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The BFG **

Steven Spielberg is back in “E.T.” mode with this tedious children’s story about a little girl who befriends a Big Friendly Giant.

Is it worth $10? No

Among director Steven Spielberg’s finer filmmaking gifts is his uncanny ability to know how to capture the imagination of the little ones sitting in the theater. This is especially important with “The BFG” because the film does so little to capture the imagination of adults. Yet children who attend the film, which is based on the Roald Dahl book of the same name, will find it enticing if for no other reason than because there’s a 24-foot tall old man helping the 10 year-old heroine at the story’s center.

That heroine is Sophie (Ruby Barnhill), an orphan in London who likes to read (she’s fittingly working on Dickens’ “Nicholas Nickleby” at the moment) and has trouble sleeping. As the story begins she’s kidnapped from her second-story dwelling by a Big Friendly Giant (“BFG”) who takes her to giant country, where all the locals but him eat humans. The BFG (Mark Rylance) pledges to protect her, which is the least he can do given that he brought her there.



At this point the film’s perspective and tone are prominent: Logically speaking, a little girl taken from her home and forced to live in a foreign land in which she’s constantly in danger should be horrifying. But in Spielberg’s hands there’s lightness to the story that makes it all seem okay; Barnhill’s bravado performance, coupled with Rylance’s gentility as the giant, also helps.

You will ask: If she’s in danger in giant country and the BFG wants to help, why doesn’t he just take her back to London? He tries, but Sophie is such a young “snapper whipper,” as the BFG calls her in one of the many idioms he flubs, that she insists on helping him get back at the giant bullies who pick on him.


It lacks narrative thrust and the characters are under developed, but visually the film is stellar. For two-thirds of the movie Barnhill is the only actor we see in true flesh and blood; the giants (played by Bill Hader, Rafe Spall and Jemaine Clement, in addition to Rylance) are rendered via motion capture, a process by which the actors’ motions are recorded and then a character is created using computer generated imagery (CGI). The production design by Rick Carter, coupled with the visual effects work, creates an awe-inspiring picture that maintains its scale and never ceases to impress. If you’re going to see “The BFG,” make sure you see it in 3D to enjoy its full effect.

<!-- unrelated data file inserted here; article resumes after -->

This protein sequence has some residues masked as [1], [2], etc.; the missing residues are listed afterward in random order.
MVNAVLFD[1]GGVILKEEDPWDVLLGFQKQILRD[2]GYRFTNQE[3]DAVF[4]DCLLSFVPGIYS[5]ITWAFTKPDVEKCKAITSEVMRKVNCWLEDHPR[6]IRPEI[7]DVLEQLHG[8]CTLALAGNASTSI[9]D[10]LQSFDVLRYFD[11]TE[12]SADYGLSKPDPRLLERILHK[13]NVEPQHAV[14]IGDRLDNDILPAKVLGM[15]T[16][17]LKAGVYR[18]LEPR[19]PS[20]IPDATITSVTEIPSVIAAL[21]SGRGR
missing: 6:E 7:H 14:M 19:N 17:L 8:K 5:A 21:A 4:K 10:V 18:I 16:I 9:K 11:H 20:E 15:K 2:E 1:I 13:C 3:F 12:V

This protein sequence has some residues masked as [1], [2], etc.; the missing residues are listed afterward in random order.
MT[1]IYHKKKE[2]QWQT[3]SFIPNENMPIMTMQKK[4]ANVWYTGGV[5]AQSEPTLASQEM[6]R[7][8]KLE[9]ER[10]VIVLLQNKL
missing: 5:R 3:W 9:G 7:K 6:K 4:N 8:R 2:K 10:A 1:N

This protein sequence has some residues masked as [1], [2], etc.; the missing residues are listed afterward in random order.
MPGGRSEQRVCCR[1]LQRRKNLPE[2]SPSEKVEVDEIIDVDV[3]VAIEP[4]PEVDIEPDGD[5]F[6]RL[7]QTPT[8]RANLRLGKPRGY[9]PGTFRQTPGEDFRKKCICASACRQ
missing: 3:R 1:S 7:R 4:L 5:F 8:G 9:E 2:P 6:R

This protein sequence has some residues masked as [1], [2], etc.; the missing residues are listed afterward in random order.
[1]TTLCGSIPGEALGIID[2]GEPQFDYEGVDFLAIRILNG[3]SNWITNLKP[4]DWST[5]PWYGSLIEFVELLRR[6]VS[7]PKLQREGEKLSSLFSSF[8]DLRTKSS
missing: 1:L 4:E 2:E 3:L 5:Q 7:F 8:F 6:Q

Though Spielberg may insist otherwise, clearly “The BFG” isn’t for adults. It’s too cheesy, simple and dull to capture a mature crowd. However, it may connect with its target audience of those 12 and younger given the “wow” factor of the visuals and having a little girl as the main character. Note this, though: The children at my screening seemed engaged but occasionally confused as the story progressed (I know they were confused because they incessantly asked questions to their parents), and confusion is never something you want in a kids’ movie.

Did you know?
Screenwriter Melissa Mathison, who also wrote “E.T.” (1982), died in November 2015 while the film was in production.

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